# Affine Varieties – The Math

 Definition: Let \$K\$ be a field and let \$X subseteq mathbb{A}^n(K)\$ be an affine algebraic set. Then \$X\$ is said to be Reducible if there exists affine algebraic sets \$X_1\$ and \$X_2\$ where \$X_1, X_2 neq emptyset\$ and \$X_1, X_2 neq X\$ and such that \$X = X_1 cup X_2\$. An affine algebraic set \$X\$ is said to be Irreducible if it is not reducible.

For example consider the affine \$2\$-space \$mathbb{A}^2(mathbb{R})\$ and let \$X = V(x(y-x))\$. Then \$x(y-x) = 0\$ if and only if \$x = 0\$ or \$y = x\$. We can graph this affine algebraic set in \$mathbb{R}^2\$:

It can easily be verified that if \$X_1 = V(x)\$ and \$X_2 = V(y – x)\$ then:

(1)

begin{align} quad X = X_1 cup X_2 end{align}

So \$X\$ is a reducible affine algebraic set.

We are about to prove an important result which will allow us to determine whether or not a affine algebraic set is irreducible or not. We first need to make a definition.

 Definition: Let \$R\$ be a ring and let \$I\$ be an ideal. Then \$I\$ is said to be a Prime Ideal if whenever \$ab in I\$ we have that either \$a in I\$ or \$b in I\$.
 Theorem 1: Let \$K\$ be a field and let \$X subseteq mathbb{A}^n(K)\$ be an affine algebraic set. Then \$X\$ is irreducible if and only if \$I(X)\$ is a prime ideal.
• Proof: \$Rightarrow\$ Let \$X\$ be an irreducible affine algebraic set and suppose that \$I(X)\$ is not a prime ideal. Then there exists elements \$F, G not in I(X)\$ such that \$FG in I(X)\$. Now since \$FG in I(X)\$ we have that \$(FG) subseteq I(X)\$. Therefore:

(2)

begin{align} quad V((FG)) supseteq V(I(X)) end{align}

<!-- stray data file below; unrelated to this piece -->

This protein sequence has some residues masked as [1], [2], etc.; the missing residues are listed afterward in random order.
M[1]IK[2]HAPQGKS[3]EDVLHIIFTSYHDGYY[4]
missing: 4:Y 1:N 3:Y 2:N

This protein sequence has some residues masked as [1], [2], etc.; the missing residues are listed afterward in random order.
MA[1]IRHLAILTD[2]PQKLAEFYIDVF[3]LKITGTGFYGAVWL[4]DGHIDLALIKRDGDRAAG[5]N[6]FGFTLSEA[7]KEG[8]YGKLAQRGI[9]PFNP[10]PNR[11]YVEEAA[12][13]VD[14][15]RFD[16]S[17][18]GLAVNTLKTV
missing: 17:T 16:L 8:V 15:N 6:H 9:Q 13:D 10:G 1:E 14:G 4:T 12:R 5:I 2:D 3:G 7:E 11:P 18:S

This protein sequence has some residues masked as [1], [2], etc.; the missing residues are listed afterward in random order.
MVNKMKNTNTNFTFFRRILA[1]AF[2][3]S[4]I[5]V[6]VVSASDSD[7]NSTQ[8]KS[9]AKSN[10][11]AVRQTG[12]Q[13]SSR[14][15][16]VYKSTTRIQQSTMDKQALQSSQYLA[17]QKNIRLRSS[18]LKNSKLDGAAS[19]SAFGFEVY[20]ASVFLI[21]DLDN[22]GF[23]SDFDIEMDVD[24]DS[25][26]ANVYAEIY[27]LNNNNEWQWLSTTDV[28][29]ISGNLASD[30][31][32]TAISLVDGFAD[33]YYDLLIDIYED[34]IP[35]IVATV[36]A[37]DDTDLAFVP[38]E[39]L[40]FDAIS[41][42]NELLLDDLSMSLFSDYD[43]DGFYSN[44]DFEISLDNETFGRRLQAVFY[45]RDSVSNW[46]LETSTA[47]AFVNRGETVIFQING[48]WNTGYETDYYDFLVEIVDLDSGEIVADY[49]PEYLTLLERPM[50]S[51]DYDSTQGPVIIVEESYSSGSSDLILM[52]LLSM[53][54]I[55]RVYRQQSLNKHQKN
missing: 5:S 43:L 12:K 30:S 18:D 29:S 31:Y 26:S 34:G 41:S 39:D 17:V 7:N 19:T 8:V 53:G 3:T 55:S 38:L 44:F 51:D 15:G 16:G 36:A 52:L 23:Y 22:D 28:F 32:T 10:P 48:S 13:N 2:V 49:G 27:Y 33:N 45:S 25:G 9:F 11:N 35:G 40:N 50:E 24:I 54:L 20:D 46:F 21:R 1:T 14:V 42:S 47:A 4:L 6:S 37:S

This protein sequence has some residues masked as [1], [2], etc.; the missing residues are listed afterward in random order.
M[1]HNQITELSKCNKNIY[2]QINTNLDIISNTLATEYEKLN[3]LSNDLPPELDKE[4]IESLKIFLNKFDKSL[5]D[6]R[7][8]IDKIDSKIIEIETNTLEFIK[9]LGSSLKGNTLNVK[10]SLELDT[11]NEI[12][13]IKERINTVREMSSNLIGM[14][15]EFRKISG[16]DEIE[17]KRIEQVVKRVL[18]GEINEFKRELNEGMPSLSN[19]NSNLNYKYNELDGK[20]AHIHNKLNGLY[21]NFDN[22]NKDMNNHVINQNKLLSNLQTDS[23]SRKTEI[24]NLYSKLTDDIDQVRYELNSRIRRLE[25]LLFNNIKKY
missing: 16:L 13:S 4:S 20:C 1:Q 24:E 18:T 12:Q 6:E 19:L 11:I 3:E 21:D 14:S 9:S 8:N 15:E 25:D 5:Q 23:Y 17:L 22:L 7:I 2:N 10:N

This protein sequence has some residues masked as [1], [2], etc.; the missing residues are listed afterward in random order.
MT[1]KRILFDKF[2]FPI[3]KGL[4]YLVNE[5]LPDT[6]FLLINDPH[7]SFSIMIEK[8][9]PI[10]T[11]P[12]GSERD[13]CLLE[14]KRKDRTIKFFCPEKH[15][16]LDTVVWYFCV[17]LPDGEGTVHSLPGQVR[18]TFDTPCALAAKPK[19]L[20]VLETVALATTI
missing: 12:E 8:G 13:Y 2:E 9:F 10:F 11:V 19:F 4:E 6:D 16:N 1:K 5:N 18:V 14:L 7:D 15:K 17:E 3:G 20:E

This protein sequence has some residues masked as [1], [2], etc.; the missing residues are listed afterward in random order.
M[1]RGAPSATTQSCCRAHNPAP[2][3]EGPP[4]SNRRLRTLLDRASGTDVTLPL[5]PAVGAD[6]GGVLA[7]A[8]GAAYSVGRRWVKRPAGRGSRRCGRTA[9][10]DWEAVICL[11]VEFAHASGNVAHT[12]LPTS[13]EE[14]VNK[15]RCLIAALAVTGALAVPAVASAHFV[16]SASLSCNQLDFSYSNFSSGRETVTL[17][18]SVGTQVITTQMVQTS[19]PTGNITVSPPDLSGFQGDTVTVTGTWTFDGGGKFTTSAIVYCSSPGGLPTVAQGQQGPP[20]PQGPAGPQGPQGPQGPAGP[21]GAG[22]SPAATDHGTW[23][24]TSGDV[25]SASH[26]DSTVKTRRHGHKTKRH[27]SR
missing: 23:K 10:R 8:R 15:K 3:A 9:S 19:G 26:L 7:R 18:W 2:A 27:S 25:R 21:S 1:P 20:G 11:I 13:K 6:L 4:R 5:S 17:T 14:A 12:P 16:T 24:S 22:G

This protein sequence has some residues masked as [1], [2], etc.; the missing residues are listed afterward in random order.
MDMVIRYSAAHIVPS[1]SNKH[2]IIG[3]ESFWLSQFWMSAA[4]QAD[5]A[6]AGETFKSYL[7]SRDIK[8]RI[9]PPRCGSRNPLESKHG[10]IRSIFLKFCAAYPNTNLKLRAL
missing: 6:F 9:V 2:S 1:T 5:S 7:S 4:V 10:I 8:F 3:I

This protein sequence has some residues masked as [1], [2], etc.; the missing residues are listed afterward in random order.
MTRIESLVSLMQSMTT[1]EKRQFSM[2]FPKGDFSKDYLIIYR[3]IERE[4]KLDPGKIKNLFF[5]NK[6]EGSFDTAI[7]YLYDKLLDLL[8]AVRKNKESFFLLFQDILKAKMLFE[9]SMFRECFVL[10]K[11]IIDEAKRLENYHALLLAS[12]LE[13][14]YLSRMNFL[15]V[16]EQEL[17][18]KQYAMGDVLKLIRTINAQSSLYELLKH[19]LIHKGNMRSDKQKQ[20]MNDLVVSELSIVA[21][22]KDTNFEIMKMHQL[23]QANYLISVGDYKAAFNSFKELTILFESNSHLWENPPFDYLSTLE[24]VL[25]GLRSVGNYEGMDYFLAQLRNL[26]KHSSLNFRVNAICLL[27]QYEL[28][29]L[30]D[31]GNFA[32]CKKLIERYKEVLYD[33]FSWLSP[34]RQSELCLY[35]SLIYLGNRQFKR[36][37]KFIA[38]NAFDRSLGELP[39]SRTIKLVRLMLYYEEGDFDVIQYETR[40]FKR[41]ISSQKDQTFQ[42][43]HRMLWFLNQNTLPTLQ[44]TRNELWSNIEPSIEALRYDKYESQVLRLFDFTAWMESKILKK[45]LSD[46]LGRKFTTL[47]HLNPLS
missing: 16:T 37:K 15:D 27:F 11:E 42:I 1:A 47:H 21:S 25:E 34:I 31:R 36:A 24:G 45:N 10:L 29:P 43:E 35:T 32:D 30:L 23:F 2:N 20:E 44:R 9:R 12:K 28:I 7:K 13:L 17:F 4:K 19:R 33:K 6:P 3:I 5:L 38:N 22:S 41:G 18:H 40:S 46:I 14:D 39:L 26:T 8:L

• But \$V((FG)) = V(F) cup V(G)\$. And since \$X\$ is an affine algebraic set we have that \$X = V(I(X))\$. So from above we see that:

(3)

begin{align} quad V(F) cup V(G) supseteq X end{align}

• Let \$X_1 = V(F) cap X\$ and let \$X_2 = V(G) cap X\$. Then \$X_1\$ and \$X_2\$ are affine algebraic sets. Furthermore, \$X = X_1 cup X_2\$. Also, \$X_1, X_2 neq emptyset\$ and \$X_1, X_2 neq X\$. So \$X\$ is a reducible affine algebraic set which is a contradiction. So the assumption that \$I(X)\$ is not a prime ideal is false. So \$I(X)\$ is a prime ideal.
• \$Leftarrow\$ Let \$I(X)\$ be a prime ideal and suppose that \$X\$ is a reducible affine algebraic set. Then there exists affine algebraic sets \$X_1, X_2\$ such that \$X_1, X_2 neq emptyset\$ and \$X_1, X_2 neq X\$ with:

(4)

begin{align} quad X = X_1 cup X_2 end{align}

• So \$X_1 subset X\$ and \$X_2 subset X\$. Therefore \$I(X_1) supset I(X)\$ and \$I(X_2) supset I(X)\$. So there exists functions \$F in I(X_1) setminus I(X)\$ and \$G in I(X_2) setminus I(X)\$. Consider the function \$FG\$. Then \$FG\$ vanishes on \$X_1\$ and on \$X_2\$. So \$FG\$ vanishes on \$X_1 cup X_2\$. So \$FG\$ vanishes on \$X\$, i.e., \$FG in I(X)\$. But \$F, G not in I(X)\$. This contradicts \$I(X)\$ being a prime ideal. So the assumption that \$X\$ is reducible was false. Hence \$X\$ is an irreducible affine algebraic set. \$blacksquare\$

The affine algebraic sets which are irreducible will be given a special name.

 Definition: Let \$K\$ be a field. An Affine Variety if an irreducible affine algebraic set.

From the example above, we see that if \$X = V(x(y-x)) subseteq mathbb{A}^2(mathbb{R})\$ then \$X\$ is not an affine variety.